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What Coronavirus Lockdowns Can Teach Us About Preventing Childhood Obesity




It never ceases to amaze me how grave the obesity crisis is in our nation and world, and yet we pay so much more attention to so many other pet issues that aren’t killing us at half the rate that over-processed, calorically-dense, hyper-palatable foods and chronic inactivity are.


Not that it got a lot of attention, but the coronavirus pandemic shone a harsh light on the reality of obesity, as obese patients were found to be hit particularly hard by the virus in both elderly and younger patients, and one of the largest studies that had been done on COVID-19 in the US back in April found obesity to be the single biggest common factor in hospitalizations second to age.


Meanwhile, a recent study has found that widespread lockdown measures keeping children cooped up at home and staring at screens has been found to be worsening childhood obesity, Just the News reports.


The study found that children in Italy ate more junk food and watched more TV during the pandemic, in addition to having less opportunity for physical activity, both of which led to weight gain.


"The tragic COVID-19 pandemic has collateral effects extending beyond viral infection," said professor Myles Faith, a University of Buffalo childhood obesity expert and co-author of the study, which was published in the journal Obesity.


The authors of the study explained that the typical life of a schoolchild involves regulated meals and opportunities to exert energy, but children kept at home moved less and ate more.


The researchers, who were from Louisiana Sate University Pennington Research Center and the University of Verona in Italy, found that the 41 overweight children they studied ate one extra meal a day, slept for an extra half-hour daily, decreased their physical activity by more than two hours weekly, and had almost five additional hours of screen time each day during the lockdown as compared to data collected on the same children last year.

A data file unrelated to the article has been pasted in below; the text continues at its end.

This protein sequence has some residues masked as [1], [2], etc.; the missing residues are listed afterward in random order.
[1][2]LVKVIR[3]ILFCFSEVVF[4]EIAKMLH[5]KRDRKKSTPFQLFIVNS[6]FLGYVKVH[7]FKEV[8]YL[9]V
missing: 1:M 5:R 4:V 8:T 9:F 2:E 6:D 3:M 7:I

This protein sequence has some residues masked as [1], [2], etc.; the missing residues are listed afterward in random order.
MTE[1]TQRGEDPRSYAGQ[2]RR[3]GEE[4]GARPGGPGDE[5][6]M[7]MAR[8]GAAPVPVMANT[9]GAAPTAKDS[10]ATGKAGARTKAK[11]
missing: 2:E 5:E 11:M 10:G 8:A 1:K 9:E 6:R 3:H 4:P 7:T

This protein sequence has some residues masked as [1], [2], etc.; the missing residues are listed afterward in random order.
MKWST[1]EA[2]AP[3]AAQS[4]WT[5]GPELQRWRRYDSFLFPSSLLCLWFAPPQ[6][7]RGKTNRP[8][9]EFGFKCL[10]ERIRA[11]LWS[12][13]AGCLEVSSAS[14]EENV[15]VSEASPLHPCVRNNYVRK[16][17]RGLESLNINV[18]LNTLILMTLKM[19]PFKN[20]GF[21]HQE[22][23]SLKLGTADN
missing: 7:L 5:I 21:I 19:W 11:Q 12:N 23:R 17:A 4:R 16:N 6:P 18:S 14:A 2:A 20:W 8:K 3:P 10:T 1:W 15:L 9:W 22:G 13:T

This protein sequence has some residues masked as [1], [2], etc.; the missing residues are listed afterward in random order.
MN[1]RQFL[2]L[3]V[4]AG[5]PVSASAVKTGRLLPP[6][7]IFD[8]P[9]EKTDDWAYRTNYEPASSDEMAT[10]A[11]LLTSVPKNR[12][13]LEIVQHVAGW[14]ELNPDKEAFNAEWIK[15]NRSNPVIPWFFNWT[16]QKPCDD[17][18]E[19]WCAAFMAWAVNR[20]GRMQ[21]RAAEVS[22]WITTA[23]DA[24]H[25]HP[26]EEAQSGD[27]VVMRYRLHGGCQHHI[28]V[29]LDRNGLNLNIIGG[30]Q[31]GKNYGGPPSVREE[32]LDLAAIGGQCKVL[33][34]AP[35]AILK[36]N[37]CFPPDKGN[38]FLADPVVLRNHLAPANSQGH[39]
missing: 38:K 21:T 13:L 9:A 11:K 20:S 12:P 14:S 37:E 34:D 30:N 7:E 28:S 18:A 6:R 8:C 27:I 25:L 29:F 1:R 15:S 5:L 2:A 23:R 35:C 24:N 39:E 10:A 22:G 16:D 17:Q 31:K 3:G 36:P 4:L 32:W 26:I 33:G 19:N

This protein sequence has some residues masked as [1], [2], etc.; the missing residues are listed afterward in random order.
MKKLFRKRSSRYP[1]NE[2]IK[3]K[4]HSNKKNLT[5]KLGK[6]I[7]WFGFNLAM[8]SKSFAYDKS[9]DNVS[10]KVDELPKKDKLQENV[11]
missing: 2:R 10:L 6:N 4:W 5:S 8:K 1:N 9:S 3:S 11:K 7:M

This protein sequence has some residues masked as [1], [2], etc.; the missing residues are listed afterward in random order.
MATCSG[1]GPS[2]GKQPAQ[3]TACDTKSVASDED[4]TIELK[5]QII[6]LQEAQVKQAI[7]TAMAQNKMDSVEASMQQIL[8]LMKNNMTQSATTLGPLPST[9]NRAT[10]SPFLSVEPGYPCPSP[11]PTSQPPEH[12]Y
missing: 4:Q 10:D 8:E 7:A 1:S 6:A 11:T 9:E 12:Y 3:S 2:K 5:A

"Children and teens struggling with obesity are placed in an unfortunate position of isolation that appears to create an unfavorable environment for maintaining healthy lifestyle behaviors," said Faith, according to MSN.


No matter what your lifestyle or that of your children, it is so important to work towards one in which regular physical activity and healthy eating habits.


Whether it’s the home-based lifestyle like my family and I have, or one where you’re out and running around all day, we can take a lesson from the fact that these Italian schoolchildren were more likely to maintain a healthy weight when they were playing with their friends and only eating meals at certain times.


At the core of a healthy lifestyle is a healthy set of rhythms and habits that help you to maintain proper energy balance.


These children had moved less and consumed more, and hence, they gained weight.


Making sure what you’re consuming and how much you’re moving is in good balance is the easiest and best approach to managing a healthy weight, as well as being conscious of when our daily life changes and we’re given less opportunity to move and more to eat, as we all experienced during coronavirus shutdowns.


It’s so important to instill these habits in our kids while they’re young to set them up for a long life of healthy eating and movement habits.




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